Daily Mail

Top health ex­perts: Vol­un­teers are cru­cial to the NHS

- By Kate Pick­les Health Re­porter Health · Medicine · Society · United Kingdom · England · Royal College of Nursing · Volunteering · Royal Voluntary Service

DOC­TORS and nurses be­lieve hos­pi­tal vol­un­teers play a vi­tal role in im­prov­ing the ex­pe­ri­ence of pa­tients and staff, a land­mark re­port con­cludes to­day.

They say vol­un­teers make a hugely im­por­tant con­tri­bu­tion re­liev­ing pres­sure on front­line NHS work­ers, the re­search found.

In the study, the first of its kind, ex­perts from Bri­tain’s most re­spected health think-tank The King’s Fund, asked health­care pro­fes­sion­als how they per­ceived vol­un­teers work­ing in the NHS.

They found that the over­whelm­ing ma­jor­ity – 90 per cent – felt vol­un­teers im­proved pa­tient ex­pe­ri­ence by ‘bring­ing hu­man kind­ness’ to busy hospi­tals.

Some 74 per cent of those sur­veyed – who in­cluded doc­tors, nurses and sup­port staff – also said they help re­lieve pres­sure on staff.

The key find­ings come days af­ter the Daily Mail launched a ma­jor vol­un­teer­ing drive, with more than 11,000 kind­hearted read­ers hav­ing al­ready pledged their time to sup­port the NHS.

There are al­ready about 78,000 vol­un­teers in hospi­tals but the age­ing pop­u­la­tion and in­creas­ing com­plex­ity of health needs means they are in ever greater de­mand.

To­day’s re­port, com­mis­sioned by the Royal Vol­un­tary Ser­vice and Help­force, in­volved nearly 300 hos­pi­tal staff in Eng­land. Two thirds of the re­spon­dents said that vol­un­teers made a dif­fer­ence by pro­vid­ing com­pan­ion­ship and gen­eral stim­u­la­tion to pa­tients. They are also im­por­tant in prac­ti­cal roles, such as pick­ing up med­i­ca­tion and help­ing feed pa­tients at meal­times, which leaves pres­surised doc­tors and nurses free to fo­cus on med­i­cal care.

Richard Mur­ray, di­rec­tor of pol­icy at The King’s Fund, said: ‘We found that front­line staff clearly ap­pre­ci­ate the hu­man kind­ness vol­un­teers bring into busy hos­pi­tal life, pro­vided they are not be­ing used as a sub­sti­tute for paid staff. We en­cour­age NHS bosses to sit up and take note of the crit­i­cal role

‘They can make a world of dif­fer­ence’

their staff say vol­un­teers play in en­hanc­ing pa­tient ex­pe­ri­ence.’

The au­thors also iden­ti­fied some of the chal­lenges hos­pi­tal staff face when work­ing with vol­un­teers, in­clud­ing clar­ity re­gard­ing the bound­aries be­tween the roles of staff and vol­un­teers.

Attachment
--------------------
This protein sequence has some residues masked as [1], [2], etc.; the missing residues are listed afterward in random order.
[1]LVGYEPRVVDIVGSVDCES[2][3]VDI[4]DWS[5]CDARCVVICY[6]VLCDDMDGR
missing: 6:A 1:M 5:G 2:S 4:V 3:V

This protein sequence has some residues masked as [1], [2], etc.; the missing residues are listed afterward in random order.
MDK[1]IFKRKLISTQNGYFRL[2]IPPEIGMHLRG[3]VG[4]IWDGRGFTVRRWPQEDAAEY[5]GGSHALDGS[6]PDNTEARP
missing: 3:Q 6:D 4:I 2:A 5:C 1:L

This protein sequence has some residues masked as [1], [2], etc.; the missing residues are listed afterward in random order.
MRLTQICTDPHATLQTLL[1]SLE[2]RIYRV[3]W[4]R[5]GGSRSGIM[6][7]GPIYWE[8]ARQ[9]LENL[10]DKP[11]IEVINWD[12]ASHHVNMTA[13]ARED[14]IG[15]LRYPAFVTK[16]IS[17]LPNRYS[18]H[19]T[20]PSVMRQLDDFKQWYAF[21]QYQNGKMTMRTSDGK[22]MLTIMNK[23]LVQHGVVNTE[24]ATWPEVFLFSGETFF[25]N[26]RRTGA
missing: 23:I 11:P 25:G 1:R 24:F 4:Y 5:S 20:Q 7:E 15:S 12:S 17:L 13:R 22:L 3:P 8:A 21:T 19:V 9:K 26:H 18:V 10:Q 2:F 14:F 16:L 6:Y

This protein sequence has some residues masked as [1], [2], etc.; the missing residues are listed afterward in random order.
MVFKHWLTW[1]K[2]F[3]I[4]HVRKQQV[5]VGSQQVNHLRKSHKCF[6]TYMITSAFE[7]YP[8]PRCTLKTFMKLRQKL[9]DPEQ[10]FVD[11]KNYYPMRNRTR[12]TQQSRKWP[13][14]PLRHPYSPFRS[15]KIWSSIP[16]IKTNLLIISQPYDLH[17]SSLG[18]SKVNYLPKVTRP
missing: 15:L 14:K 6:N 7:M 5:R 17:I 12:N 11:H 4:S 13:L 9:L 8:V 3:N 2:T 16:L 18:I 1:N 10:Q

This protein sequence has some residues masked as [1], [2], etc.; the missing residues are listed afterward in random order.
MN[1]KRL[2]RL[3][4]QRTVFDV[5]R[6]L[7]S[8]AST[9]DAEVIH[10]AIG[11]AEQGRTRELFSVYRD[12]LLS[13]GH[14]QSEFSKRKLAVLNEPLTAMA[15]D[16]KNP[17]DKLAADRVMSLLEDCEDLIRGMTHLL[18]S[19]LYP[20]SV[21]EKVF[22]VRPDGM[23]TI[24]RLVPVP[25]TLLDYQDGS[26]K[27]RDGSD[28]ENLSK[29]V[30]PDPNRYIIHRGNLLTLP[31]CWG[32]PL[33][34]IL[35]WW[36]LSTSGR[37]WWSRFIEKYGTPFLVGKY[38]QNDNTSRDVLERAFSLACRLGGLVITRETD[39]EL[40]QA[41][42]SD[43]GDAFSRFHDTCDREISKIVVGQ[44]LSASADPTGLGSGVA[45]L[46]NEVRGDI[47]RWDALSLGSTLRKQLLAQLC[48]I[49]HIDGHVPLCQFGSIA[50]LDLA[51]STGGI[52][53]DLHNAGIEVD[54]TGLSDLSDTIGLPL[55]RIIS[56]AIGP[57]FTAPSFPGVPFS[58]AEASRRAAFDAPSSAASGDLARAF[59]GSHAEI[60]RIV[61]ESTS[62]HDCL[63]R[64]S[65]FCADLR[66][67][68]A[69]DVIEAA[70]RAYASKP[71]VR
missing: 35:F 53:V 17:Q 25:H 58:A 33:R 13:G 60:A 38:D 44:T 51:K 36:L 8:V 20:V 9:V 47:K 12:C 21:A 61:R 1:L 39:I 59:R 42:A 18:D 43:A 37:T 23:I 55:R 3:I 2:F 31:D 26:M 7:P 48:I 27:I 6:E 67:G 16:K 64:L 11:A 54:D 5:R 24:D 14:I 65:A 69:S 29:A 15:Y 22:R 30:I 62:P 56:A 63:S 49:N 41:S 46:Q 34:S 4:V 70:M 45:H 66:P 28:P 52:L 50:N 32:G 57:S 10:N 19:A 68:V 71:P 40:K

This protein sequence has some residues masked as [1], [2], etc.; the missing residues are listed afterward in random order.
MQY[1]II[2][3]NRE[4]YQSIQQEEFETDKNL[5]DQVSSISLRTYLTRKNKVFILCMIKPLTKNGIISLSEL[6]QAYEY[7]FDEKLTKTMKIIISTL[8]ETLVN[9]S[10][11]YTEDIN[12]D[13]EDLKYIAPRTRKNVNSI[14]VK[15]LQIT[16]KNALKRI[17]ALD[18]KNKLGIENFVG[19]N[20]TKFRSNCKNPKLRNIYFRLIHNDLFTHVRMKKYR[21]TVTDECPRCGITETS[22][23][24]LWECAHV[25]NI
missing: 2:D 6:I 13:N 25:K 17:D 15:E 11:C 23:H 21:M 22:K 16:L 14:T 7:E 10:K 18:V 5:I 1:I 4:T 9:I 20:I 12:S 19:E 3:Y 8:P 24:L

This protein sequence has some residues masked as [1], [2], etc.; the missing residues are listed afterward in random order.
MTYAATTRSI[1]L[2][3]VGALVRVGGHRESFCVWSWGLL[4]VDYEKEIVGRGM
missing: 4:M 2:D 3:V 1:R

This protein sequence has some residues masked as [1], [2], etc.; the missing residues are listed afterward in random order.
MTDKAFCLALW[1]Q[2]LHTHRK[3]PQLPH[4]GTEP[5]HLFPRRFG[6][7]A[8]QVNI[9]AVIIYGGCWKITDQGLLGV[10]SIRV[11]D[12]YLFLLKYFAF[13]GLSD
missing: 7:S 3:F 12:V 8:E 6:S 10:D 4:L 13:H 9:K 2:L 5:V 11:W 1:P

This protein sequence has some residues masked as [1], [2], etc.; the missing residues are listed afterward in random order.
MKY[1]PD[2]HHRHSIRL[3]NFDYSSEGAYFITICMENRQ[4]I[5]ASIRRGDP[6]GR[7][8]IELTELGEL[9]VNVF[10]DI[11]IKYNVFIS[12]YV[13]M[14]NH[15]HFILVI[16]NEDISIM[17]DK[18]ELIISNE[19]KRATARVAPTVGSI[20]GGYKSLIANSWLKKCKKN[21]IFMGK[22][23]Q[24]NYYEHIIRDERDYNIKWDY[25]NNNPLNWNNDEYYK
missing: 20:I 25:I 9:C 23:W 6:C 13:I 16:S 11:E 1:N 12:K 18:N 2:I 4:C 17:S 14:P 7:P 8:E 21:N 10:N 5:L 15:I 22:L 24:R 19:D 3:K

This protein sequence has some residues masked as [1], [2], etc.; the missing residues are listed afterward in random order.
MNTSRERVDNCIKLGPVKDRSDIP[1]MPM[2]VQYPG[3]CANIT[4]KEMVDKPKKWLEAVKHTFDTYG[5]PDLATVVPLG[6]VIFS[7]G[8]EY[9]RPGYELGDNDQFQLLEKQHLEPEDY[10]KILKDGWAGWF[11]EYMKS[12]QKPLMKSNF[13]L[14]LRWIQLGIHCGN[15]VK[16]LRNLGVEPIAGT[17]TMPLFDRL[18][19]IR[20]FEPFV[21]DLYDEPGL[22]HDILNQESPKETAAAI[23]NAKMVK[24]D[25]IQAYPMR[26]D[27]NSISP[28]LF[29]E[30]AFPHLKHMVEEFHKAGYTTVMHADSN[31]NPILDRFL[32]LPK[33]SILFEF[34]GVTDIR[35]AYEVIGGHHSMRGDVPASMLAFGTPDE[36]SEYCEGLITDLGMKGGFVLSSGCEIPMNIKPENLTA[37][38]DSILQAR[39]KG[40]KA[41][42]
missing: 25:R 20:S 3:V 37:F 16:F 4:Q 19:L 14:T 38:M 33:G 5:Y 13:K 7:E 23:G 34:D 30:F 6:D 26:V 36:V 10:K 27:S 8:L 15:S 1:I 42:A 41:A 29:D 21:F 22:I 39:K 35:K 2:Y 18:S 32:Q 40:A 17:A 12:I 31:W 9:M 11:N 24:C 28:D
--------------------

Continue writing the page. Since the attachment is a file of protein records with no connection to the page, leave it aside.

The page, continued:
Some raised con­cerns about the po­ten­tial to rely on vol­un­teers too much in ser­vices that are in­creas­ingly un­der pres­sure. The re­port makes a num­ber of rec­om­men­da­tions to NHS trust lead­ers to help them max­imise the im­pact of vol­un­teers in their hospi­tals. Cather­ine John­stone, chief ex­ec­u­tive of Royal Vol­un­tary Ser­vice, said: ‘We know the dif­fer­ence our vol­un­teers make, from im­prov­ing pa­tient ex­pe­ri­ence to al­low­ing more time for doc­tors and nurses to con­cen­trate on clin­i­cal care.

‘The re­port high­lights both op­por­tu­ni­ties and chal­lenges which we need to em­brace and tackle if we want to suc­cess­fully scale up vol­un­tary ser­vice.’

Anna Chadwick, the lead de­men­tia nurse at Mid Cheshire Hospi­tals, said RVS vol­un­teers were greatly val­ued by staff, pa­tients and their fam­i­lies.

‘The im­pact of vol­un­teers giv­ing their time to of­fer mean­ing­ful sup­port to peo­ple who are un­well and of­ten lonely and fright­ened, is im­mea­sur­able,’ she said. ‘The hos­pi­tal en­vi­ron­ment can be over­whelm­ing and a friendly face and chat can make the world of dif­fer­ence to a per­son’s ex­pe­ri­ence.’

Sir Tom Hughes-Hal­lett, founder of Help­force, said: ‘I hope this re­port will gal­vanise the ex­ec­u­tive level sup­port nec­es­sary to cre­ate a step-change in vol­un­teer­ing in our NHS.’

The Mail’s Christ­mas cam­paign has also been backed by The Royal Col­lege of Nurs­ing and Uni­son.

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‘I look for­ward to get­ting stuck in’: TV host Kate Gar­raway
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